Blog Archives

Landscape, literature, life

Over the past few years, the genre of ‘nature writing’ has seen a new sense of urgency, fostered by a growing awareness of a natural world under pressure. Dr Robert Macfarlane, from the University of Cambridge, Faculty of English, believes that writers have played, and continue to play, a central role in conservation by engaging […] … learn more→

NASA finds thickest parts of Arctic Ice cap melting faster

A new NASA study revealed that the oldest and thickest Arctic sea ice is disappearing at a faster rate than the younger and thinner ice at the edges of the Arctic Ocean’s floating ice cap. The thicker ice, known as multi-year ice, survives through the cyclical summer melt season, when young ice that has formed […] … learn more→

Excess fat may be \”Protective\” in seniors over 85

Obesity is considered the leading preventable cause of death worldwide — until you reach old age, that is. Though obesity increases the risk of an early death, shaving an average of six to seven years off a person\’s lifespan, Tel Aviv University researchers have found that this trend may reverse itself after the age of […] … learn more→

Society: Step to to save the planet

Scientific knowledge alone isn’t enough to save the planet – we must also act on that knowledge and radically change our behaviour, according to the authors of an international study. The study, carried out by researchers from The Australian National University and colleagues in Germany, the UK and the USA, suggests that the greatest barrier […] … learn more→

Giant pre-historic NZ penguin reconstructed at Otago

The bones of a giant penguin fossilised in a Waimate cliff have been reconstructed at the University of Otago’s Geology Department, giving researchers new insights into the prehistoric creature. The giant penguins – which scientists have dubbed Kairuku – are featured in the cover article published today in the Journal of Vertebrate Paleontology. Kairuku stood […] … learn more→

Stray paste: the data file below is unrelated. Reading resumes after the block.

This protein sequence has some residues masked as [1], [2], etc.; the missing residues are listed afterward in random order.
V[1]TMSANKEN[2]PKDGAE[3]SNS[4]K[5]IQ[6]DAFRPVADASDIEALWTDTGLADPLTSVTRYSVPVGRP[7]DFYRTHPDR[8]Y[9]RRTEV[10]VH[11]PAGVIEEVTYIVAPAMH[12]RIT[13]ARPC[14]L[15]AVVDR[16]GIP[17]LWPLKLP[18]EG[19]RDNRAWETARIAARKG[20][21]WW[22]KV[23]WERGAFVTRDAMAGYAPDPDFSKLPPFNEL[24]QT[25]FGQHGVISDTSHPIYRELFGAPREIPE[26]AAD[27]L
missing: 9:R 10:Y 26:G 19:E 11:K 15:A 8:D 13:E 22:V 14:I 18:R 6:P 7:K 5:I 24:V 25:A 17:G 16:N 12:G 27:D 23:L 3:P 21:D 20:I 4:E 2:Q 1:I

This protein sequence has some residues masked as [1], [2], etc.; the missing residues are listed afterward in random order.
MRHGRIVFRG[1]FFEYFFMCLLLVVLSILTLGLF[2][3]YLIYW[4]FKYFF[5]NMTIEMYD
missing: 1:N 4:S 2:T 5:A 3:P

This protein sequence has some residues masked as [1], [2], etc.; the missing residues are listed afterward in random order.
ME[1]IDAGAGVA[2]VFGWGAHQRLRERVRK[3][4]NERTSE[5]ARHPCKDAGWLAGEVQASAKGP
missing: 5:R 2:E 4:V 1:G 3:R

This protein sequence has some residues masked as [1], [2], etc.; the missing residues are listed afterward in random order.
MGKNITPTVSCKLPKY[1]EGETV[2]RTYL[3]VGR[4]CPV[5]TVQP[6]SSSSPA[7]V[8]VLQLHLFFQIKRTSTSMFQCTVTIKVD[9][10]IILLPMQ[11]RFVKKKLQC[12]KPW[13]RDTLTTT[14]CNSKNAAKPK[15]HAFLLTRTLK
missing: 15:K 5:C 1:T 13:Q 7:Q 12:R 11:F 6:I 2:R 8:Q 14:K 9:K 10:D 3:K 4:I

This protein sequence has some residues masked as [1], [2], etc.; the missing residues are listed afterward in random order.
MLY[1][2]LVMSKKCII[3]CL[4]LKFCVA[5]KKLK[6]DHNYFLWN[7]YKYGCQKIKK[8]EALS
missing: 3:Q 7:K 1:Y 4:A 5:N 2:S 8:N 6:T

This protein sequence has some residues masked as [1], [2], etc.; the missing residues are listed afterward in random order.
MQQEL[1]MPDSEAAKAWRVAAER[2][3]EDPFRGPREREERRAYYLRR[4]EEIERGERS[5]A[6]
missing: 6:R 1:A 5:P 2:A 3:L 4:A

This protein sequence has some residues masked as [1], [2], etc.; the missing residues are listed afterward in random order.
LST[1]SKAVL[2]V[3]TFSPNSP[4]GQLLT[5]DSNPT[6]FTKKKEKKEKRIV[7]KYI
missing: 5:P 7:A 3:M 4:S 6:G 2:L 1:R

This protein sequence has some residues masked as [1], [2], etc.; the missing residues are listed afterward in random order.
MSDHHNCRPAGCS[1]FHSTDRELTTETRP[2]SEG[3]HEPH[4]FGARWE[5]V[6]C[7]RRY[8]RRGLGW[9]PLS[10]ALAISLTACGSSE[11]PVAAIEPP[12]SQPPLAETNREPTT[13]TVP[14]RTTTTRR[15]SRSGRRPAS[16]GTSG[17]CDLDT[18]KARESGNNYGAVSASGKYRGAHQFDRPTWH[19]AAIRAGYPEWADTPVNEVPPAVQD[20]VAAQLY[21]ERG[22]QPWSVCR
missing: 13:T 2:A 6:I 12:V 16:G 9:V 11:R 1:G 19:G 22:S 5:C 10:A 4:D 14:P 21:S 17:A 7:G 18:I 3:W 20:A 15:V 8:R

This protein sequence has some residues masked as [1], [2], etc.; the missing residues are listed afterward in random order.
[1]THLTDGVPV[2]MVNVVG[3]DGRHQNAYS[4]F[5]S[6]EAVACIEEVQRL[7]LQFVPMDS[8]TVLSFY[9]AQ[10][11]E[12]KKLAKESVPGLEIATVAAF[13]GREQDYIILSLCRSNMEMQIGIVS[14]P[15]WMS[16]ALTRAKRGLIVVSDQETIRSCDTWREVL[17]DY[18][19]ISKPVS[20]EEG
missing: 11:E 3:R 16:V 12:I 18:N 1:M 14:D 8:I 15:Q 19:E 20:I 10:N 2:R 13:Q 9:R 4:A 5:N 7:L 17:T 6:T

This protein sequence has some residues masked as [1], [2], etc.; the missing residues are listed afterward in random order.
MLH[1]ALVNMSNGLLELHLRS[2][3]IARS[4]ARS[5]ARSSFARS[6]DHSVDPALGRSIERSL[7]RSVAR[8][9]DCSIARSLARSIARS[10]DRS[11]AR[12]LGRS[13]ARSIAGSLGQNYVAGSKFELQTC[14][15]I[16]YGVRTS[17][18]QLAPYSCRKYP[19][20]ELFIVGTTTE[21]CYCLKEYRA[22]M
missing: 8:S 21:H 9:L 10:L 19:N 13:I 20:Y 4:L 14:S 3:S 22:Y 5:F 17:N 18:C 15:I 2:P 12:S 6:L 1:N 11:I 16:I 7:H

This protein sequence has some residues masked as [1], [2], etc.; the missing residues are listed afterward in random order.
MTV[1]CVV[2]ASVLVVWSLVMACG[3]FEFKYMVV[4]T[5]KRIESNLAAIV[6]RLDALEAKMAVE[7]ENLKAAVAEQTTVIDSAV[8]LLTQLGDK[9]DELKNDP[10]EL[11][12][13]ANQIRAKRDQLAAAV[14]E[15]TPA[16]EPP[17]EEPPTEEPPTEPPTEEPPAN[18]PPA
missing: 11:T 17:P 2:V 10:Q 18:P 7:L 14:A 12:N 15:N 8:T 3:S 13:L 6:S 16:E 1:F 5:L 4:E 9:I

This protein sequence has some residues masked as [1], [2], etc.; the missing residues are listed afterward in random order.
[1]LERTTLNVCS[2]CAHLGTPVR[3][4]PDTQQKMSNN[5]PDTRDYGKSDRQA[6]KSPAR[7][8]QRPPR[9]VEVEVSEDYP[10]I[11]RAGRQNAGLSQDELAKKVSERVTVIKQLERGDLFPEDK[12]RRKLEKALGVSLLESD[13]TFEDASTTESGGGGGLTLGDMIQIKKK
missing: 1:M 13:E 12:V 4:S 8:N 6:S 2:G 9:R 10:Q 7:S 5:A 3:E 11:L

Wheat varieties are being developed to resist global threat

Innovative techniques in wheat breeding are necessary to meet the needs of the world\’s growing population and overcome environmental challenges, said Ravi Singh at the American Association for the Advancement of Science (AAAS) meeting in Vancouver, Canada. Singh, Cornell plant breeding and genetics adjunct professor and distinguished wheat breeder at the International Center for Maize […] … learn more→

Polarization vital for party-building

Far from destabilizing democratic institutions, polarization can play a vital role for opposition political parties. That’s the eye-opening conclusion American University School of Public Affairs professor Adrienne LeBas draws in her new book, From Protest to Parties: Party-Building and Democratization in Africa (2011: OUP). LeBas’s work studying opposition parties in the hybrid democracies of Zimbabwe, […] … learn more→

Cocaine and the teen brain: Yale research offers insights into addiction

When first exposed to cocaine, the adolescent brain launches a strong defensive reaction designed to minimize the drug’s effects, Yale and other scientists have found. Now two new studies by a Yale team identify key genes that regulate this response and show that interfering with this reaction dramatically increases a mouse’s sensitivity to cocaine. The […] … learn more→

Crocodiles rock the treadmill for research

Crocodiles have been put through their paces on a treadmill as part of a James Cook University research project to help determine which muscles they use to breathe. Led by the Townsville-based Dr Suzy Munns, the research was conducted on five young estuarine crocodiles to test the role of the diaphragmaticus muscle, also known as […] … learn more→